“While geographical names are not protected as such under the Policy, they may nevertheless qualify for protection under the Policy as trademarks if shown by evidence of their use to have become distinctive of the goods and services of a particular trader. In this respect they may be protected as trademarks in the same way as descriptive (generic) words shown to have become distinctive. It is therefore a matter of evidence in each case as to whether a complainant has proved that the geographical name functions as a trademark.” Id.
“In some cases, place names, either alone or in combination with other elements, have been held to constitute trademarks or service mark…but in all such instances the Panels’ decisions were based on the finding that the geographical name had acquired distinctiveness vis-à-vis the goods and services of the Complainant by virtue of the activity carried out by the Complainant.” Valdifiemme.ir srl v. Paolo Alzalamira /Fenix Lab.srl, D2002-0149 (WIPO Apr. 30, 2002).
The only evidence presented by Complainant that could be considered relevant to this issue is the bare allegation that “Saratoga Institute has built up a great deal of goodwill in the Saratoga name and has established both domestic and international recognition under the name” and the inclusion of a brochure of Saratoga Institute stating the nature of its business activities. This is not the quality of proof necessary to carry the issue for Complainant. see PRL Holdings, Inc. v. Search Hound, DBIZ2002-00010 (WIPO Feb. 14, 2002).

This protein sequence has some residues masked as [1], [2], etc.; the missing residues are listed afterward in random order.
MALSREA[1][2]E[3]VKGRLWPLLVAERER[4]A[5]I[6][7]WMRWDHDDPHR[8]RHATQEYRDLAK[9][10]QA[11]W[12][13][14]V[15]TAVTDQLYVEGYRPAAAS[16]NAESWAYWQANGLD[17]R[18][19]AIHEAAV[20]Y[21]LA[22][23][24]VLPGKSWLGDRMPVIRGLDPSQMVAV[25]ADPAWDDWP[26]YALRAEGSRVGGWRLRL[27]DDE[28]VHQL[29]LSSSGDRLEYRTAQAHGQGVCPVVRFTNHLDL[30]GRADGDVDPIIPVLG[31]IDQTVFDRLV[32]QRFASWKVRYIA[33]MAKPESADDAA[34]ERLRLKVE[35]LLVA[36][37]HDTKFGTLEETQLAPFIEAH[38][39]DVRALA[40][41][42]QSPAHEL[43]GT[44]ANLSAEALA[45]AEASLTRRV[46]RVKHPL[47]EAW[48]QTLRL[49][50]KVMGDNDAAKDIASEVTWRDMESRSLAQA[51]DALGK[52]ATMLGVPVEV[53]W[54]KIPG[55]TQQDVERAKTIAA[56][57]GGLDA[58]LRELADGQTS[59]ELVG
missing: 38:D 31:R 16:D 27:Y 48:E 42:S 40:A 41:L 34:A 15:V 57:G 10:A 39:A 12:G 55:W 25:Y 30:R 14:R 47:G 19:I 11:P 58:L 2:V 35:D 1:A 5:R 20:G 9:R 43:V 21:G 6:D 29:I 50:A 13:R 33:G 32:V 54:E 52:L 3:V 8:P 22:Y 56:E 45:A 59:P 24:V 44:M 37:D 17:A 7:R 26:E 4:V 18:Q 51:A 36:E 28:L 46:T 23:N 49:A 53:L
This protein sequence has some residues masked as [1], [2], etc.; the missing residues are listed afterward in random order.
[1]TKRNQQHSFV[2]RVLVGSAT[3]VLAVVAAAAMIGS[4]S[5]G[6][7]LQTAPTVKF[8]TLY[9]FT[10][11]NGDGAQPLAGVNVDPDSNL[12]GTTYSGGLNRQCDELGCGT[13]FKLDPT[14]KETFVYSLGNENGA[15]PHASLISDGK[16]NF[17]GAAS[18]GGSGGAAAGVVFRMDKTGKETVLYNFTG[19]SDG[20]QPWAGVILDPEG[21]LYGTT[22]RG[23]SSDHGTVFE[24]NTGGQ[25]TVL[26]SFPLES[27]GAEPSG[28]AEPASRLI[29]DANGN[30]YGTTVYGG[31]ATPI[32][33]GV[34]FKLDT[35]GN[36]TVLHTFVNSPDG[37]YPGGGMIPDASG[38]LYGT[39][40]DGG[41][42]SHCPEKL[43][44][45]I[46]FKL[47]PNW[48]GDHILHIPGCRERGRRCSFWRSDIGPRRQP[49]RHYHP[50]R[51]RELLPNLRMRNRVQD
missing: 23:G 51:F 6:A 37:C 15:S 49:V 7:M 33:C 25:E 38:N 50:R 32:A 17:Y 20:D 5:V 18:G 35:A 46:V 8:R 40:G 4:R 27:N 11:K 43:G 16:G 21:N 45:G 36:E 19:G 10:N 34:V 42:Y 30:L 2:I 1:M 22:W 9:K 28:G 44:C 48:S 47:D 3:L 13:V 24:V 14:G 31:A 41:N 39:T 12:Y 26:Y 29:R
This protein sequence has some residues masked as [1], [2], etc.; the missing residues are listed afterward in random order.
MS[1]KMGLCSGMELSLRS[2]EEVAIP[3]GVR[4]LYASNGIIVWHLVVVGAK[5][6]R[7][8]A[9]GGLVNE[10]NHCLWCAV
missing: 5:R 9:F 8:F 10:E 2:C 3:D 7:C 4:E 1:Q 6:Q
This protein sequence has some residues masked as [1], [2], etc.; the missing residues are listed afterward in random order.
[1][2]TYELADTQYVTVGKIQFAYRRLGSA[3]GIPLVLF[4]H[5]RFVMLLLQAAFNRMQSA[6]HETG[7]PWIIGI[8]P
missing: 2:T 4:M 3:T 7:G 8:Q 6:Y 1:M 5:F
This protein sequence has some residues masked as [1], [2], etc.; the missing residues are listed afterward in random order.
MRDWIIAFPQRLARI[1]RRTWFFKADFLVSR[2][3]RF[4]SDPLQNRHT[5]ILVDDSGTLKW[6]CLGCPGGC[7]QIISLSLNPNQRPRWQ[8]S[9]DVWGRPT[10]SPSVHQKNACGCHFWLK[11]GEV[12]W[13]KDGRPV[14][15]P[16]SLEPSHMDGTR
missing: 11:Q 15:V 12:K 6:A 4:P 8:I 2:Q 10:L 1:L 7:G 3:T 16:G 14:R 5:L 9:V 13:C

The Panel finds that Complainant failed to prove that it has rights or interests in the mark, SARATOGA, that are superior to those possessed by Respondent. Generally, the first to register a domain name containing a generic mark should prevail absent bad faith. see CRS Technology v. Condenet Inc., FA 93547 (Nat. Arb. Forum Mar. 28, 2000).
Complainant fails to carry its burden on this issue. Respondent must be found to prevail in this proceeding.
Complainant presented no evidence of Respondent’s bad faith registration or use of the
The Panel decides that the Complaint be dismissed and the demand that the domain name, <SARATOGA.BIZ>, be transferred to Complainant is denied. The Panel finds that further challenges are to be permitted.
Tyrus R. Atkinson, Jr., Panelist
Dated: July 22, 2002